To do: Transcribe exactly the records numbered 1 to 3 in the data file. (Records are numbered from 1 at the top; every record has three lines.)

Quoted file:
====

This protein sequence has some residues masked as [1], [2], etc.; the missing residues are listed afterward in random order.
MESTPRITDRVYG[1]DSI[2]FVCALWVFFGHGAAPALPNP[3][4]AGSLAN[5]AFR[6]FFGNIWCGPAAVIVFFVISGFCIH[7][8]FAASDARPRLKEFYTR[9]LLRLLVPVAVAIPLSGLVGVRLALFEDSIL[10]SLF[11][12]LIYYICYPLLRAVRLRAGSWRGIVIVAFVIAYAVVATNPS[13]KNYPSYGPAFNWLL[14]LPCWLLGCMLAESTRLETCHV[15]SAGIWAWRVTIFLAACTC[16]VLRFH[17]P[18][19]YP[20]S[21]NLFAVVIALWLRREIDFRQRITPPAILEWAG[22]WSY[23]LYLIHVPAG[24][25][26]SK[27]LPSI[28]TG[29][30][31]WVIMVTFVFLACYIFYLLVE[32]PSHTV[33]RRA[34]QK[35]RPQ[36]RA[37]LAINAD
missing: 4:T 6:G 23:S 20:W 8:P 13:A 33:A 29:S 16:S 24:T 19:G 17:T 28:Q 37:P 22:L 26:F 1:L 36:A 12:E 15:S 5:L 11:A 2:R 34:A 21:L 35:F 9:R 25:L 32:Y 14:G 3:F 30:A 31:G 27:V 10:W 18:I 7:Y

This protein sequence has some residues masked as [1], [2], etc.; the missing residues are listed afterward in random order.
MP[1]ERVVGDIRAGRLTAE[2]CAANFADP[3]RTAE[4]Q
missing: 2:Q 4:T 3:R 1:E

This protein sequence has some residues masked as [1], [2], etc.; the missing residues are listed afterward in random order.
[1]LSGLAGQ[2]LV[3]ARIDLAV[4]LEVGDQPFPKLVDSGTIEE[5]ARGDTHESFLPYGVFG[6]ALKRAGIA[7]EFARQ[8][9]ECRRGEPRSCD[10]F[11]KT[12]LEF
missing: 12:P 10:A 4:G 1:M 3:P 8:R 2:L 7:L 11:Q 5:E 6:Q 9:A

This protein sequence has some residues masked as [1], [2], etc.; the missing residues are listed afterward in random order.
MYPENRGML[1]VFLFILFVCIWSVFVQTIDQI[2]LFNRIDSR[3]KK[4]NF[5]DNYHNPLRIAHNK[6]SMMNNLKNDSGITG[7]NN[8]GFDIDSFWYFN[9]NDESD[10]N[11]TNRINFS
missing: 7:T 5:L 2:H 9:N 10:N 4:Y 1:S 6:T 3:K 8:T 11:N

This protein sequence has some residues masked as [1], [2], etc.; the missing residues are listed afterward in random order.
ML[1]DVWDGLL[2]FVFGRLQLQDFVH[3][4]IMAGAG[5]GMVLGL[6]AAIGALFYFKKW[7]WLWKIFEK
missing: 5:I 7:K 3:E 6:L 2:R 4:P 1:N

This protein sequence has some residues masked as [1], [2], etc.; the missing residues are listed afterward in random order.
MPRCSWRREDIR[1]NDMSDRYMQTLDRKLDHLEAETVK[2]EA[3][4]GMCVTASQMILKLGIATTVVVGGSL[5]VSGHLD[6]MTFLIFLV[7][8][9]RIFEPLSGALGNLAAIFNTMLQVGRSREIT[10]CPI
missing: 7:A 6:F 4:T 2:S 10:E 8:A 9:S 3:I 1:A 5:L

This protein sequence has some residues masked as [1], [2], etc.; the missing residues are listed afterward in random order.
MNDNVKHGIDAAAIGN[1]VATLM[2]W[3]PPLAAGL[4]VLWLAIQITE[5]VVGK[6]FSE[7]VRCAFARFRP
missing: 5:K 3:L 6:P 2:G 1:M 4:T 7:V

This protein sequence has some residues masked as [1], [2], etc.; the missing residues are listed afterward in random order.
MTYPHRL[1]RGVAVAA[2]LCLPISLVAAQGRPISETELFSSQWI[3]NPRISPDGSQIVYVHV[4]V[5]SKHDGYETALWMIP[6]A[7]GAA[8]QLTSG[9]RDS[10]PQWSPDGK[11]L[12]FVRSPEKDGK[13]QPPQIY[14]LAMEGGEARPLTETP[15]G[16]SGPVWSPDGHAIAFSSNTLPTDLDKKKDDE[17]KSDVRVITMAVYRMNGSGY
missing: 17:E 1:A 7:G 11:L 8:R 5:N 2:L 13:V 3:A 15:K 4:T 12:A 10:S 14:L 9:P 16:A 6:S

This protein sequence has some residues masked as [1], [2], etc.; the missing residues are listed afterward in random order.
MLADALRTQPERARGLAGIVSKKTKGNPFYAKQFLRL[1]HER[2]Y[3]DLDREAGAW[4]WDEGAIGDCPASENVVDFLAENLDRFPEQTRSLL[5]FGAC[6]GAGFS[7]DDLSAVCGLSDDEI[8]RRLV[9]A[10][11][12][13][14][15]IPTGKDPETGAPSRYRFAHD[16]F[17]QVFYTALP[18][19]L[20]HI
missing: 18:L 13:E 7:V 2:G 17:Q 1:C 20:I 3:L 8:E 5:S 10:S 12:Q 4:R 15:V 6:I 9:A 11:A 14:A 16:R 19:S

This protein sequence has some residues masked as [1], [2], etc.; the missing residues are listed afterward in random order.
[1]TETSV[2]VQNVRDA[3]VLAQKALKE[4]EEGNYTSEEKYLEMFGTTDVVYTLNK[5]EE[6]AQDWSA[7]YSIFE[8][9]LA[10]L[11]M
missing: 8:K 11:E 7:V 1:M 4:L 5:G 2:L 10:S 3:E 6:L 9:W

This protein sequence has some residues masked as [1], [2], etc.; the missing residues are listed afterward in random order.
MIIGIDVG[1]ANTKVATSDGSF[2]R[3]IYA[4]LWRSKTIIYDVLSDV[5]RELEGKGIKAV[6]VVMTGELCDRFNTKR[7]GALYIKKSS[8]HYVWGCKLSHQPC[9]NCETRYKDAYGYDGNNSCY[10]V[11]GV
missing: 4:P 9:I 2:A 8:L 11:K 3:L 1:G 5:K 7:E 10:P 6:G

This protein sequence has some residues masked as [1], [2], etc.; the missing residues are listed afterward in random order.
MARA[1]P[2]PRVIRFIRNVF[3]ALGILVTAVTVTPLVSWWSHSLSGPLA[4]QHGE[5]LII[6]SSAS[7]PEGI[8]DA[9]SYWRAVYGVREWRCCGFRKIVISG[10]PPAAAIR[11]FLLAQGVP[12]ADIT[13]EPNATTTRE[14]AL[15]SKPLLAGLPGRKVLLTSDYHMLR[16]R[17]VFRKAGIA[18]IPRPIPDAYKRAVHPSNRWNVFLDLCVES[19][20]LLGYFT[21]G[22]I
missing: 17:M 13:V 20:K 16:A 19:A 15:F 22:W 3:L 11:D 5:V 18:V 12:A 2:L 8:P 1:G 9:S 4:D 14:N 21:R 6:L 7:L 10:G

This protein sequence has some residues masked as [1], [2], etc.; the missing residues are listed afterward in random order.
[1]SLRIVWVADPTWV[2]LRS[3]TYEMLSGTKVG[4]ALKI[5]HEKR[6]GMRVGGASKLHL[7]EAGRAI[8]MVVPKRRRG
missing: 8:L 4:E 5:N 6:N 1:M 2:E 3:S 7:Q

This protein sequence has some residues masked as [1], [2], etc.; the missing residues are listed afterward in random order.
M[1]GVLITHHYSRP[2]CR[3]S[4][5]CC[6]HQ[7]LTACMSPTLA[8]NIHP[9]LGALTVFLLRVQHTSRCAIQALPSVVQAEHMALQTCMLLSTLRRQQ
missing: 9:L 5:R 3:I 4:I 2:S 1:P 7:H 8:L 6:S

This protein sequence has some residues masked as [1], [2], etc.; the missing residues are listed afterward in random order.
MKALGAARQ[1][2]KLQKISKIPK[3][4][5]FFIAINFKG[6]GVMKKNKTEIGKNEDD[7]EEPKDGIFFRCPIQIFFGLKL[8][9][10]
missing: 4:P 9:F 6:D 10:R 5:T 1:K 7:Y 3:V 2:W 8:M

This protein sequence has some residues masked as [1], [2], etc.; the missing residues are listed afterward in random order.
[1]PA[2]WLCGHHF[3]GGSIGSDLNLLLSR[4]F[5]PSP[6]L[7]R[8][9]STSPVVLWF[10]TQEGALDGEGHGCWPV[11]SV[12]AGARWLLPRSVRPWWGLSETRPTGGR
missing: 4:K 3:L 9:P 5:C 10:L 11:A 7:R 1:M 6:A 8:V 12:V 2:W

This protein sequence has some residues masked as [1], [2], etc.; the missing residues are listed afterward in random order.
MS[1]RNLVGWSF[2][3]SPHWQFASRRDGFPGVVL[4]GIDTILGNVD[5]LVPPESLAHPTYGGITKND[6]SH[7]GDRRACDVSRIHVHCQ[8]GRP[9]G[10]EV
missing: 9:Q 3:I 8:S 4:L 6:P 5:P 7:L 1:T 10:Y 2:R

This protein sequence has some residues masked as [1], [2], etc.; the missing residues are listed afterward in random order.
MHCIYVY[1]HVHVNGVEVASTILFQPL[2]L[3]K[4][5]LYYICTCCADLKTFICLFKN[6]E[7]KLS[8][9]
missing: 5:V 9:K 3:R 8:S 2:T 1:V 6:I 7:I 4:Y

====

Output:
This protein sequence has some residues masked as [1], [2], etc.; the missing residues are listed afterward in random order.
MESTPRITDRVYG[1]DSI[2]FVCALWVFFGHGAAPALPNP[3][4]AGSLAN[5]AFR[6]FFGNIWCGPAAVIVFFVISGFCIH[7][8]FAASDARPRLKEFYTR[9]LLRLLVPVAVAIPLSGLVGVRLALFEDSIL[10]SLF[11][12]LIYYICYPLLRAVRLRAGSWRGIVIVAFVIAYAVVATNPS[13]KNYPSYGPAFNWLL[14]LPCWLLGCMLAESTRLETCHV[15]SAGIWAWRVTIFLAACTC[16]VLRFH[17]P[18][19]YP[20]S[21]NLFAVVIALWLRREIDFRQRITPPAILEWAG[22]WSY[23]LYLIHVPAG[24][25][26]SK[27]LPSI[28]TG[29][30][31]WVIMVTFVFLACYIFYLLVE[32]PSHTV[33]RRA[34]QK[35]RPQ[36]RA[37]LAINAD
missing: 4:T 6:G 23:S 20:W 8:P 13:A 33:A 29:S 16:S 24:T 19:G 17:T 28:Q 37:P 22:L 26:F 1:L 36:A 12:E 15:S 5:L 11:A 2:R 34:A 21:L 35:F 9:R 25:L 32:Y 14:G 3:F 30:A 31:G 27:V 10:W 18:I 7:Y

This protein sequence has some residues masked as [1], [2], etc.; the missing residues are listed afterward in random order.
MP[1]ERVVGDIRAGRLTAE[2]CAANFADP[3]RTAE[4]Q
missing: 2:Q 4:T 3:R 1:E

This protein sequence has some residues masked as [1], [2], etc.; the missing residues are listed afterward in random order.
[1]LSGLAGQ[2]LV[3]ARIDLAV[4]LEVGDQPFPKLVDSGTIEE[5]ARGDTHESFLPYGVFG[6]ALKRAGIA[7]EFARQ[8][9]ECRRGEPRSCD[10]F[11]KT[12]LEF
missing: 12:P 10:A 4:G 1:M 3:P 8:R 2:L 7:L 11:Q 5:E 6:Q 9:A